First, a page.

The Pyrenees---Southern France

The Pyrenees---Southern France

Saturday, February 26, 2011

What's in a Name?

          I love when a post prods me to go to my book shelf--or even better--compels me to write.  The writing inspires me to trot off, on a mission, to find the something I'm looking for...

         Yesterday Donna Volkenannt's blog, among other things, got me thinking of first lines of books.  Donna is asking for you to share some of your favorite first lines. If you haven't done so already, do so. 

        I always look at the first line of a book before I buy it.  Sometimes it doesn't immediately hook me, but if I already love the author, I'm willing to go on the journey anyway.  Most of the time, however, if I make the purchase, it's because that initial line sends me off into a much-desired direction, or it intrigues me to the point that I must know where it leads... 

A Tale of Two Cities        When commenting on Donna's blog, I included that I loved Dickens' first, paragraph-long sentence from Tale of Two Cities.  Com'on.  You know you want to join in with me..."It was the best of times, it was the worst of times, it was the age of wisdom, it was the age of foolishness, it was the epoch of belief, it was the epoch of incredulity, it was the season of Light, it was the season of Darkness..." (and that's only half of it).

       Also, I quoted Barbara Robinette Moss' first line from her brilliant and moving memoir Change Me into Zeus's Daughter. This was an author I was unfamiliar with.  I remember vividly picking this book off the shelf, looking at the first line, being held hostage--with that sentence jabbing me in the back---until I paid for the book and started reading it, completely immersed.

     "Mother spooned the poisoned corn and beans into her mouth, ravenously, eyes closed, hands shaking."

      I just had to know why the woman was eating something poisoned while she was obviously being watched by her child/children. I figured she was bent on killing herself, but no, that's not where the story leads...(Buy the book or borrow it from the library. It's a worthwhile read.)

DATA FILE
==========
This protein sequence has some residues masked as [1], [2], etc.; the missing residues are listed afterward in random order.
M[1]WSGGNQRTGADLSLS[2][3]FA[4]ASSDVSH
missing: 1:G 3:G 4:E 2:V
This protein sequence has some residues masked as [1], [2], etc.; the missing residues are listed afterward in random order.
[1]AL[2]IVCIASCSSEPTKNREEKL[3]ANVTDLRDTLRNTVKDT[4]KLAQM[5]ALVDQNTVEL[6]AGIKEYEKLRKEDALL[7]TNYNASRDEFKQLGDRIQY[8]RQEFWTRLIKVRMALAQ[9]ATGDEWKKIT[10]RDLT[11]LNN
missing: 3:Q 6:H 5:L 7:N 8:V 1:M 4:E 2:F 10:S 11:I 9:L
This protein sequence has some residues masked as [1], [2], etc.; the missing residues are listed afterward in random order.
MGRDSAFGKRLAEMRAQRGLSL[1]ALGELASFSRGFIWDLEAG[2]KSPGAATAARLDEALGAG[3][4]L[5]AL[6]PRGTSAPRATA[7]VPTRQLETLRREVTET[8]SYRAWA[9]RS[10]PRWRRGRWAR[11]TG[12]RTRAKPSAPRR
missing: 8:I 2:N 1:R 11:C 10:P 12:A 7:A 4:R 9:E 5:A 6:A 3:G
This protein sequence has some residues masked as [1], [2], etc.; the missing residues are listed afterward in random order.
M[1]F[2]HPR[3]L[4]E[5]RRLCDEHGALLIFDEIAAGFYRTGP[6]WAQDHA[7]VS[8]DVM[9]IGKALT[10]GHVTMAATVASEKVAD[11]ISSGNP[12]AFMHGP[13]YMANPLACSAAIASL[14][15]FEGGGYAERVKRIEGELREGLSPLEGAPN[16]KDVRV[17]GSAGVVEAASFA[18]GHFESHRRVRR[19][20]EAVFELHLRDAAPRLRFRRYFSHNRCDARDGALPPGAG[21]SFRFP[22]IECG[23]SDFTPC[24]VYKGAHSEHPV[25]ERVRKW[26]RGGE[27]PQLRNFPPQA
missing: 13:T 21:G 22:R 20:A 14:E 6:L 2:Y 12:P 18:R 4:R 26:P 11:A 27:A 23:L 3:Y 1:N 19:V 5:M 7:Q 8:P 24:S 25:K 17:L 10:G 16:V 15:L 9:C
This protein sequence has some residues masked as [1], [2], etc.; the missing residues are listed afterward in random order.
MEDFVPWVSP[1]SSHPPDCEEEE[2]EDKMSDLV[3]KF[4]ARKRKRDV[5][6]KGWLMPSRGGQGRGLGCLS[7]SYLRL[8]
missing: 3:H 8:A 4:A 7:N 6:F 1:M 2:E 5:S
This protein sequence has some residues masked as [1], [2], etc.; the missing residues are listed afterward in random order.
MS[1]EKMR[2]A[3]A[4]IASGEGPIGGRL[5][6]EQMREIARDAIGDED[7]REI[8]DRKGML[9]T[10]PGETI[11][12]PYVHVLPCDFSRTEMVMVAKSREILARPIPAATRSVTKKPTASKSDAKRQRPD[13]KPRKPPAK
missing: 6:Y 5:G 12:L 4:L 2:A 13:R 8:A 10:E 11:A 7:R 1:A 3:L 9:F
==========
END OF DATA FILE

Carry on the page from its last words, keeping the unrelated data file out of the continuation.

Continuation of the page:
Change Me Into Zeus's Daughter     

       I also love Mary Karr's first line in her memoir Lit.  After the prologue. When the story really begins...

       "Age seventeen, string-haired and halter-topped, weighing in the high double digits and unhindered by a high school diploma, I showed up at the Pacific Ocean, ready to seek my fortune with a truck full of extremely stoned surfers."
Occasionally I turn to the last page and read the last line. Of course, I'm taking the risk of sabotaging myself.  But it's like the bread that makes a sandwich. If it's spongy white Wonderbread that holds the story together, I'm not interested. However, if it's hearty, coarse bread with a thick, crunchy crust, baked in a brick oven (in southern France!  Make it bread baked in France!), then I'm gonna take a bite and start chewing...

       ("Okay.  Enough with the on and on moaning about first lines and now---Geeze---salivating over bread.  Your post's title was "What's in a Name?"  Stop digressing.  Get back to the point you began with.)

       Donna's post got me thinking about the fact that sometimes, it's the title that gets me excited. Usually it happens with books that I use with my third graders.  And just like I bought Change Me into Zeus's Daughter just because I fell in love with the first line, I also bought this intermediate book simply because of the title: No More Dead Dogs.  (And no, it's not a depressing book about the death of a dog. In fact, it's funny.)

      So, share with Donna some of the best first lines from books you have collected on your bookshelf.  And share with me the book titles that have most intrigued you.  What titles have lit you on fire?

Lit: A Memoir (P.S.)


  1. Hi Sioux - I commented on Donna's blog about S.E. Hinton's "The Outsiders" first sentence (which is the same as the last sentence of the book.) As to titles...well, I've sometimes purchased a book because of the title and then not be enthralled, so a title isn't everything. That said, two books that did catch me with titles (and I loved the books!) are Water for Elephants by Sara Gruen and The Intelligencer by Leslie Silbert. Great titles, great books!

  2. Lisa--I love "Water for Elephants" but have not read "The Intelligencer." Thanks for the recommendation.

  3. I have to throw in my 2 cents here--if you liked Water for Elephants, try Sara Gruen's latest: Ape House. Loved it.

  4. I'm just like you, I always read the first line. If it goes on and on or doesn't grab me, that's it. (although, like you, I have a little more patience with tried and true favorite authors).

    PS-- I absolutely loved your comment at my blog about the rotating circle of Fireblossoms churning out poems and then falling to the floor. LOVED it!

  5. Okay, now I can't wait to find out why Mother was eating poisoned corn and beans! :-o I like long, memorable titles, like Midnight in the Garden of Good and Evil, The World According to Garp, Divine Secrets of the Ya Ya Sisterhood....

  6. Among titles, The Unbearable Lightness of Being rates high on the intrigue scale (and it's one of my favorites). I'm glad you mentioned Mary Karr here. I love her memoirs. Of the three, I read "Cherry" first, and her voice really struck me. I thought: this is how Scout Finch would have written if she'd grown up to write memoirs...


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